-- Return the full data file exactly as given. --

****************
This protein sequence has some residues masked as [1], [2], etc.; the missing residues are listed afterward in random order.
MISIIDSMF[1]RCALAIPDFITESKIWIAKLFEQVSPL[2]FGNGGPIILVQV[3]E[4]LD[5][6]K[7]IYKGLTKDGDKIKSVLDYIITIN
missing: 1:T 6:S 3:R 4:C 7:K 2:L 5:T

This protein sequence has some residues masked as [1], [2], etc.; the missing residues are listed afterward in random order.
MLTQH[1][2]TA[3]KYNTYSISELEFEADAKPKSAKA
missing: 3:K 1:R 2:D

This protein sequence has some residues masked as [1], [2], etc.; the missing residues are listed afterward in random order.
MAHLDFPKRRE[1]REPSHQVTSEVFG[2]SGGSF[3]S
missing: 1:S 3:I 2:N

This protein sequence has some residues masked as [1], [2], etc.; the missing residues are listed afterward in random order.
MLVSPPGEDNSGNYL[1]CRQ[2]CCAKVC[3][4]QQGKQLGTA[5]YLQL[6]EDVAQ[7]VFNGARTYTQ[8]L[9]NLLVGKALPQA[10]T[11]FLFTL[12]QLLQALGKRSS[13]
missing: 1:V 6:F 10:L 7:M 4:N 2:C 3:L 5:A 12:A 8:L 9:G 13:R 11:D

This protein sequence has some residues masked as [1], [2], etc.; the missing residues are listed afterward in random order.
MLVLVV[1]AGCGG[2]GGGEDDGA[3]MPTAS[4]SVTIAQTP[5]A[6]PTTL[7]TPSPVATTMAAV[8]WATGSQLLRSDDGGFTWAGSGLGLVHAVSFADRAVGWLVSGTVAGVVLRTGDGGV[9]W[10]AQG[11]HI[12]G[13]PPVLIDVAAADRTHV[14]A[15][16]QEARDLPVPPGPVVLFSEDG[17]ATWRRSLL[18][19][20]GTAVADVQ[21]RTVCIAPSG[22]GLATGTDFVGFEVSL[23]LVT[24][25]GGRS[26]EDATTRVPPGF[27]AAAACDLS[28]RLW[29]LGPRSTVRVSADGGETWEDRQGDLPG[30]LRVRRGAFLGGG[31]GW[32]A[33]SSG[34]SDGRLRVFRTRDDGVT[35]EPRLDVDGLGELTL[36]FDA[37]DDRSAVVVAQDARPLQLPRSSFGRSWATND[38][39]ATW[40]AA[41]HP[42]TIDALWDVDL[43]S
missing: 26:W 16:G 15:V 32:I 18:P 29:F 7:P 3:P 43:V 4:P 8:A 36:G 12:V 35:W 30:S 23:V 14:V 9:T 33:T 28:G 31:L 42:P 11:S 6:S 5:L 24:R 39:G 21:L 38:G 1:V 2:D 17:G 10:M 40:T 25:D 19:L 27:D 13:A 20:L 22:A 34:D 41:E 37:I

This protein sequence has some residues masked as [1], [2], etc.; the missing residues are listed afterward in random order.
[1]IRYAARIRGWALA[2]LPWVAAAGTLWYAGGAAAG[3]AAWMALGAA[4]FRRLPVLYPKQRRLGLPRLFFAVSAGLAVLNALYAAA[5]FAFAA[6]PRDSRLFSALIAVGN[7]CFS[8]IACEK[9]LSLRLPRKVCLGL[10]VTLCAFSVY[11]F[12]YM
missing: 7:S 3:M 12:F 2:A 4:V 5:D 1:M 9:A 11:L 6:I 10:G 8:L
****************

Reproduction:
This protein sequence has some residues masked as [1], [2], etc.; the missing residues are listed afterward in random order.
MISIIDSMF[1]RCALAIPDFITESKIWIAKLFEQVSPL[2]FGNGGPIILVQV[3]E[4]LD[5][6]K[7]IYKGLTKDGDKIKSVLDYIITIN
missing: 1:T 6:S 3:R 4:C 7:K 2:L 5:T

This protein sequence has some residues masked as [1], [2], etc.; the missing residues are listed afterward in random order.
MLTQH[1][2]TA[3]KYNTYSISELEFEADAKPKSAKA
missing: 3:K 1:R 2:D

This protein sequence has some residues masked as [1], [2], etc.; the missing residues are listed afterward in random order.
MAHLDFPKRRE[1]REPSHQVTSEVFG[2]SGGSF[3]S
missing: 1:S 3:I 2:N

This protein sequence has some residues masked as [1], [2], etc.; the missing residues are listed afterward in random order.
MLVSPPGEDNSGNYL[1]CRQ[2]CCAKVC[3][4]QQGKQLGTA[5]YLQL[6]EDVAQ[7]VFNGARTYTQ[8]L[9]NLLVGKALPQA[10]T[11]FLFTL[12]QLLQALGKRSS[13]
missing: 1:V 6:F 10:L 7:M 4:N 2:C 3:L 5:A 12:A 8:L 9:G 13:R 11:D

This protein sequence has some residues masked as [1], [2], etc.; the missing residues are listed afterward in random order.
MLVLVV[1]AGCGG[2]GGGEDDGA[3]MPTAS[4]SVTIAQTP[5]A[6]PTTL[7]TPSPVATTMAAV[8]WATGSQLLRSDDGGFTWAGSGLGLVHAVSFADRAVGWLVSGTVAGVVLRTGDGGV[9]W[10]AQG[11]HI[12]G[13]PPVLIDVAAADRTHV[14]A[15][16]QEARDLPVPPGPVVLFSEDG[17]ATWRRSLL[18][19][20]GTAVADVQ[21]RTVCIAPSG[22]GLATGTDFVGFEVSL[23]LVT[24][25]GGRS[26]EDATTRVPPGF[27]AAAACDLS[28]RLW[29]LGPRSTVRVSADGGETWEDRQGDLPG[30]LRVRRGAFLGGG[31]GW[32]A[33]SSG[34]SDGRLRVFRTRDDGVT[35]EPRLDVDGLGELTL[36]FDA[37]DDRSAVVVAQDARPLQLPRSSFGRSWATND[38][39]ATW[40]AA[41]HP[42]TIDALWDVDL[43]S
missing: 26:W 16:G 15:V 32:I 18:P 29:F 7:P 3:P 43:V 4:P 8:A 36:G 12:V 35:W 30:S 23:V 14:V 9:T 33:T 28:G 31:L 42:P 11:S 6:S 5:L 24:R 39:G 21:L 38:G 1:V 2:D 17:G 10:M 40:T 25:D 19:L 27:D 13:A 20:L 22:A 34:D 41:E 37:I

This protein sequence has some residues masked as [1], [2], etc.; the missing residues are listed afterward in random order.
[1]IRYAARIRGWALA[2]LPWVAAAGTLWYAGGAAAG[3]AAWMALGAA[4]FRRLPVLYPKQRRLGLPRLFFAVSAGLAVLNALYAAA[5]FAFAA[6]PRDSRLFSALIAVGN[7]CFS[8]IACEK[9]LSLRLPRKVCLGL[10]VTLCAFSVY[11]F[12]YM
missing: 7:S 3:M 12:F 2:A 4:V 5:D 1:M 9:A 11:L 6:I 10:G 8:L